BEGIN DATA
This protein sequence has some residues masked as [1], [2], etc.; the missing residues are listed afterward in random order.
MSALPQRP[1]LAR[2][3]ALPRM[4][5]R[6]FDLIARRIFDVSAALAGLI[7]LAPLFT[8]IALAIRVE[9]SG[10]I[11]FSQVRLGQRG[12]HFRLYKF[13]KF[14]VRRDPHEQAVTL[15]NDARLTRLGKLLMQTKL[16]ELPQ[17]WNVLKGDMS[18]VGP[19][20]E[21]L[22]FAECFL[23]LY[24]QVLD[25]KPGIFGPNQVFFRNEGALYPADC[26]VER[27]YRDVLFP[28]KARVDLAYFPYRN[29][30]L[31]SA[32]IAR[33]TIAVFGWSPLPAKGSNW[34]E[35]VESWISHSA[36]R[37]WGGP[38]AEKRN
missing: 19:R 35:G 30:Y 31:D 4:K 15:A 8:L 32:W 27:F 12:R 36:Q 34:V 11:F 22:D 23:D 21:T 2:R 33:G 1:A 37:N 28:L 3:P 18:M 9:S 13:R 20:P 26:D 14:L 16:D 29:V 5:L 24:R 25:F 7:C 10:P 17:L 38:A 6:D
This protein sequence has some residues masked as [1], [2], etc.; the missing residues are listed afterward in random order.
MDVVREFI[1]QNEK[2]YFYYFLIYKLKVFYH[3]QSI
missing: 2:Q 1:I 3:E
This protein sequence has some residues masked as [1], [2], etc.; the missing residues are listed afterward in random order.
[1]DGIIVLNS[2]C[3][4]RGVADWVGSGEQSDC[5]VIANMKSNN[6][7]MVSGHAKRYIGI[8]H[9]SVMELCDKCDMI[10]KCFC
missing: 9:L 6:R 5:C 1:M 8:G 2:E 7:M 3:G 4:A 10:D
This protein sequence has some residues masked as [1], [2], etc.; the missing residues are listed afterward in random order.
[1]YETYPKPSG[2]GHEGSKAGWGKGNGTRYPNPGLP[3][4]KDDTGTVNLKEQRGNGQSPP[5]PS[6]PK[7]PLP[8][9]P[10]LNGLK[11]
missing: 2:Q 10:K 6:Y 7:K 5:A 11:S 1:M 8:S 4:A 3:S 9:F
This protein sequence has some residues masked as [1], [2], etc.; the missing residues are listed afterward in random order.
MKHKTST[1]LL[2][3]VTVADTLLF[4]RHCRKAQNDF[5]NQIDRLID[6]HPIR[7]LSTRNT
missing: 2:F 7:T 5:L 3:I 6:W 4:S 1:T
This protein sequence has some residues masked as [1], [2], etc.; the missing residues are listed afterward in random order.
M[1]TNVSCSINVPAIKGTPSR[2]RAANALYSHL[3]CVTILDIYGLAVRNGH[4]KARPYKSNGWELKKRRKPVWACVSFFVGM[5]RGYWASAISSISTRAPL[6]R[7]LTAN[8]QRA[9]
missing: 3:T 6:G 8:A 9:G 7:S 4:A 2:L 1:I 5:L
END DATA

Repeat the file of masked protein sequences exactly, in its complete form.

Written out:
This protein sequence has some residues masked as [1], [2], etc.; the missing residues are listed afterward in random order.
MSALPQRP[1]LAR[2][3]ALPRM[4][5]R[6]FDLIARRIFDVSAALAGLI[7]LAPLFT[8]IALAIRVE[9]SG[10]I[11]FSQVRLGQRG[12]HFRLYKF[13]KF[14]VRRDPHEQAVTL[15]NDARLTRLGKLLMQTKL[16]ELPQ[17]WNVLKGDMS[18]VGP[19][20]E[21]L[22]FAECFL[23]LY[24]QVLD[25]KPGIFGPNQVFFRNEGALYPADC[26]VER[27]YRDVLFP[28]KARVDLAYFPYRN[29][30]L[31]SA[32]IAR[33]TIAVFGWSPLPAKGSNW[34]E[35]VESWISHSA[36]R[37]WGGP[38]AEKRN
missing: 19:R 35:G 30:Y 31:D 4:K 15:A 8:L 32:W 27:F 12:R 36:Q 34:V 11:F 22:D 23:D 21:T 2:R 33:G 1:A 37:N 28:L 3:P 18:M 9:S 13:R 20:P 26:D 14:L 16:D 29:V 5:L 24:R 25:F 7:C 10:P 17:L 38:A 6:D
This protein sequence has some residues masked as [1], [2], etc.; the missing residues are listed afterward in random order.
MDVVREFI[1]QNEK[2]YFYYFLIYKLKVFYH[3]QSI
missing: 2:Q 1:I 3:E
This protein sequence has some residues masked as [1], [2], etc.; the missing residues are listed afterward in random order.
[1]DGIIVLNS[2]C[3][4]RGVADWVGSGEQSDC[5]VIANMKSNN[6][7]MVSGHAKRYIGI[8]H[9]SVMELCDKCDMI[10]KCFC
missing: 9:L 6:R 5:C 1:M 8:G 2:E 7:M 3:G 4:A 10:D
This protein sequence has some residues masked as [1], [2], etc.; the missing residues are listed afterward in random order.
[1]YETYPKPSG[2]GHEGSKAGWGKGNGTRYPNPGLP[3][4]KDDTGTVNLKEQRGNGQSPP[5]PS[6]PK[7]PLP[8][9]P[10]LNGLK[11]
missing: 2:Q 10:K 6:Y 7:K 5:A 11:S 1:M 8:S 4:A 3:S 9:F
This protein sequence has some residues masked as [1], [2], etc.; the missing residues are listed afterward in random order.
MKHKTST[1]LL[2][3]VTVADTLLF[4]RHCRKAQNDF[5]NQIDRLID[6]HPIR[7]LSTRNT
missing: 2:F 7:T 5:L 3:I 6:W 4:S 1:T
This protein sequence has some residues masked as [1], [2], etc.; the missing residues are listed afterward in random order.
M[1]TNVSCSINVPAIKGTPSR[2]RAANALYSHL[3]CVTILDIYGLAVRNGH[4]KARPYKSNGWELKKRRKPVWACVSFFVGM[5]RGYWASAISSISTRAPL[6]R[7]LTAN[8]QRA[9]
missing: 3:T 6:G 8:A 9:G 7:S 4:A 2:L 1:I 5:L